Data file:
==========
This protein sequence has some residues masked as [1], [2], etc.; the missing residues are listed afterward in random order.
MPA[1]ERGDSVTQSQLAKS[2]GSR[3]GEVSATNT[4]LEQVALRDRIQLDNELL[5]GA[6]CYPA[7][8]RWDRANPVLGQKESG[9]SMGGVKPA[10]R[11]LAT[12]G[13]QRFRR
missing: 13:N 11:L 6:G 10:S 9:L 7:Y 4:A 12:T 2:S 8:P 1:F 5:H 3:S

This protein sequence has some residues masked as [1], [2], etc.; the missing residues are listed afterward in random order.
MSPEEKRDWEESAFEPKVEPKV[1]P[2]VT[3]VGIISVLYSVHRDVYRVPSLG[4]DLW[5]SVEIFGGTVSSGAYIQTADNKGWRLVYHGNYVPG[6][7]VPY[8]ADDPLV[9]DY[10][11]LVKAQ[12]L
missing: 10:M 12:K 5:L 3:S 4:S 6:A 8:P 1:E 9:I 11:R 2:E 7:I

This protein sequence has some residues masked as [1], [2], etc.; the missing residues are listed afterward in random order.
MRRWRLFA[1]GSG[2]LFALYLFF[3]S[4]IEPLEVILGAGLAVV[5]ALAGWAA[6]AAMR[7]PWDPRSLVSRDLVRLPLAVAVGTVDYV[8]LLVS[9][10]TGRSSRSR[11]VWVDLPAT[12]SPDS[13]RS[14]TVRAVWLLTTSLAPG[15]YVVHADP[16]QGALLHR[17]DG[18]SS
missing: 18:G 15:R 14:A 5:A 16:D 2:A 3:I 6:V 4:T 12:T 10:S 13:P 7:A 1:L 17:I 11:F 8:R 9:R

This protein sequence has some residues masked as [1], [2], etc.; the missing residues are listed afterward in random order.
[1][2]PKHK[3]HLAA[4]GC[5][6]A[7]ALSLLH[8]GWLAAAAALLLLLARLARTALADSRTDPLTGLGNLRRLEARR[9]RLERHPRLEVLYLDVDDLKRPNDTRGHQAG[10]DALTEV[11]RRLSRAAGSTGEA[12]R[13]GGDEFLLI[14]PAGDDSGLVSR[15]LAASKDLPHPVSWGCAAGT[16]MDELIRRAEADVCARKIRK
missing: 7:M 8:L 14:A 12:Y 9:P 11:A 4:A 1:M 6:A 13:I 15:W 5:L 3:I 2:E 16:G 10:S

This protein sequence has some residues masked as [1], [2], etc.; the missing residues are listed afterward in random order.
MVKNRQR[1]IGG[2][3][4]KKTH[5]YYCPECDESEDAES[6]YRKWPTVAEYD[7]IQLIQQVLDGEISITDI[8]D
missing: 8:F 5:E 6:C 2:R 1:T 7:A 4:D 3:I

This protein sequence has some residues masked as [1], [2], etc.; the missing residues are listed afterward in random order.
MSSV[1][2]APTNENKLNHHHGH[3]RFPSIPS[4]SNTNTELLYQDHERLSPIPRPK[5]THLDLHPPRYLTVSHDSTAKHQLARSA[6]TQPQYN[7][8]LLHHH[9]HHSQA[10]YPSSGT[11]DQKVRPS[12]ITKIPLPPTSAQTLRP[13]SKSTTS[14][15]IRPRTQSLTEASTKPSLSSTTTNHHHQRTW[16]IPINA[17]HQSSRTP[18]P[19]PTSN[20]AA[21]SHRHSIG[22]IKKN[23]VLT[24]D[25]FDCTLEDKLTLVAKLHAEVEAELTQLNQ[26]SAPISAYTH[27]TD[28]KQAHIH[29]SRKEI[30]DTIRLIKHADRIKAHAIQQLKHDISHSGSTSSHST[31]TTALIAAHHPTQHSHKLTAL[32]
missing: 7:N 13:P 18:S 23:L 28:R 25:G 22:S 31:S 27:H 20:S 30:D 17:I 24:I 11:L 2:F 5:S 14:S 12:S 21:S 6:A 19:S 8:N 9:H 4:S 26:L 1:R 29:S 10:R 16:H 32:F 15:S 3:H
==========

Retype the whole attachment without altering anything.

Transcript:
This protein sequence has some residues masked as [1], [2], etc.; the missing residues are listed afterward in random order.
MPA[1]ERGDSVTQSQLAKS[2]GSR[3]GEVSATNT[4]LEQVALRDRIQLDNELL[5]GA[6]CYPA[7][8]RWDRANPVLGQKESG[9]SMGGVKPA[10]R[11]LAT[12]G[13]QRFRR
missing: 13:N 11:L 6:G 10:S 9:L 7:Y 4:A 12:T 2:S 8:P 1:F 5:H 3:S

This protein sequence has some residues masked as [1], [2], etc.; the missing residues are listed afterward in random order.
MSPEEKRDWEESAFEPKVEPKV[1]P[2]VT[3]VGIISVLYSVHRDVYRVPSLG[4]DLW[5]SVEIFGGTVSSGAYIQTADNKGWRLVYHGNYVPG[6][7]VPY[8]ADDPLV[9]DY[10][11]LVKAQ[12]L
missing: 10:M 12:K 5:L 3:S 4:S 6:A 8:P 1:E 9:I 11:R 2:E 7:I

This protein sequence has some residues masked as [1], [2], etc.; the missing residues are listed afterward in random order.
MRRWRLFA[1]GSG[2]LFALYLFF[3]S[4]IEPLEVILGAGLAVV[5]ALAGWAA[6]AAMR[7]PWDPRSLVSRDLVRLPLAVAVGTVDYV[8]LLVS[9][10]TGRSSRSR[11]VWVDLPAT[12]SPDS[13]RS[14]TVRAVWLLTTSLAPG[15]YVVHADP[16]QGALLHR[17]DG[18]SS
missing: 18:G 15:R 14:A 5:A 16:D 2:A 3:I 6:V 4:T 12:T 10:S 13:P 7:A 1:L 17:I 11:F 8:R 9:R

This protein sequence has some residues masked as [1], [2], etc.; the missing residues are listed afterward in random order.
[1][2]PKHK[3]HLAA[4]GC[5][6]A[7]ALSLLH[8]GWLAAAAALLLLLARLARTALADSRTDPLTGLGNLRRLEARR[9]RLERHPRLEVLYLDVDDLKRPNDTRGHQAG[10]DALTEV[11]RRLSRAAGSTGEA[12]R[13]GGDEFLLI[14]PAGDDSGLVSR[15]LAASKDLPHPVSWGCAAGT[16]MDELIRRAEADVCARKIRK
missing: 7:M 8:L 14:A 12:Y 9:P 11:A 4:A 1:M 6:A 13:I 15:W 5:L 3:I 2:E 16:G 10:S

This protein sequence has some residues masked as [1], [2], etc.; the missing residues are listed afterward in random order.
MVKNRQR[1]IGG[2][3][4]KKTH[5]YYCPECDESEDAES[6]YRKWPTVAEYD[7]IQLIQQVLDGEISITDI[8]D
missing: 8:F 5:E 6:C 2:R 1:T 7:A 4:D 3:I

This protein sequence has some residues masked as [1], [2], etc.; the missing residues are listed afterward in random order.
MSSV[1][2]APTNENKLNHHHGH[3]RFPSIPS[4]SNTNTELLYQDHERLSPIPRPK[5]THLDLHPPRYLTVSHDSTAKHQLARSA[6]TQPQYN[7][8]LLHHH[9]HHSQA[10]YPSSGT[11]DQKVRPS[12]ITKIPLPPTSAQTLRP[13]SKSTTS[14][15]IRPRTQSLTEASTKPSLSSTTTNHHHQRTW[16]IPINA[17]HQSSRTP[18]P[19]PTSN[20]AA[21]SHRHSIG[22]IKKN[23]VLT[24]D[25]FDCTLEDKLTLVAKLHAEVEAELTQLNQ[26]SAPISAYTH[27]TD[28]KQAHIH[29]SRKEI[30]DTIRLIKHADRIKAHAIQQLKHDISHSGSTSSHST[31]TTALIAAHHPTQHSHKLTAL[32]
missing: 7:N 13:P 18:S 23:L 28:R 25:G 22:S 31:S 27:H 20:S 30:D 17:I 24:I 11:L 2:F 5:S 14:S 12:S 21:S 6:A 19:S 8:N 9:H 4:S 26:L 1:R 29:S 10:R 16:H 32:F 15:S 3:H